Unfortunately, such thinking isn’t limited to North Carolina. Up in New England, the cod decline has been going on for a very long time, but fishermen have continually avoided efforts to rebuild the stock.

As Discover magazine reported in 1995, “Between 1977 [soon after Congress passed the original Fishery Conservation and Management Act] and 1983, the number of boats fishing out of New England increased from 825 to 1,423. The new boats were bigger and equipped with the latest electronic fish-finding equipment…The cod catch on Georges Bank alone peaked in 1980 at more than 53,000 tons. Then it started to decline. As the stock declined, the mortality inflicted by fishing rose…in New England, fisheries biologists knew it was happening, and said so.”

Yet the response to the stock decline was not harvest reductions, which were opposed by most in the industry. Instead, “During the 1980s the New England [Fishery Management] council proved itself unwilling to control fishing. Indeed, one of its early actions, in 1982, was to eliminate catch quotas…as [National Marine Fisheries Service] scientists warned of declining stocks of cod, haddock, and yellowtail flounder, the council dithered…”

The result was not surprising. New England cod stocks crashed. Three decades later, the 2017 operational stock assessment for Georges Bank cod concluded that “stock condition is poor.”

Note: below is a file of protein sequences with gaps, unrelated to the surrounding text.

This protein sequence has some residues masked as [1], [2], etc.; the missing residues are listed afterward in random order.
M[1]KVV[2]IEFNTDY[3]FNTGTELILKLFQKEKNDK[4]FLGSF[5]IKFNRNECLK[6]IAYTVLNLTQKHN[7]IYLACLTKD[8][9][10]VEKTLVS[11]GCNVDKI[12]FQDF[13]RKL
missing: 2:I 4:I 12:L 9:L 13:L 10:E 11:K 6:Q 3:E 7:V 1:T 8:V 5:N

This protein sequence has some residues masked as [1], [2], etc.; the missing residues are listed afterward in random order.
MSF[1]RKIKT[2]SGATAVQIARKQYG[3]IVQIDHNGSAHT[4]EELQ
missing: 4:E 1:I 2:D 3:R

The Gulf of Maine stock is doing no better. The 2017 operational assessment found that such stock was both overfished and subject to continued overfishing, with abundance somewhere between 5% and 8% of the target level. Yet even though the results of such assessment were confirmed by an independent study performed by the Commonwealth of Massachusetts, a prominent New England fishermen still argued that the science was wrong, and that “Where these fish exist in the western Gulf of Maine is greater than it has ever been in my lifetime.”

Such unreasoned opposition to management measures makes it easy to understand why cod stocks are not yet rebuilt, even though scientists first recognized that they were in trouble close to forty years ago.

I saw the same thing happen with winter flounder in my local Long Island waters. In 1984, New York anglers took home nearly 14,500,000 of the small flatfish. But when the population went into a noticeable decline in the late 1980s, the recreational fishing industry opposed meaningful regulations that might have halted the decline. Instead, they argued for status quo and, when that was not an option, for size limits, bag limits and seasons that were less restrictive than the science called for. Not surprisingly, with such inadequate regulations in place the stock continued to decline, to the point that even after very restrictive regulations were adopted more than a decade ago, the 2019 season yielded so few fish that surveyors interviewing anglers last spring couldn’t find a single fisherman who caught one.

Yet fishermen still argue that New York’s recreational flounder season should be extended, so that if an angler happens to catch a flounder while fishing for another species out in the ocean, they wouldn’t have to release it.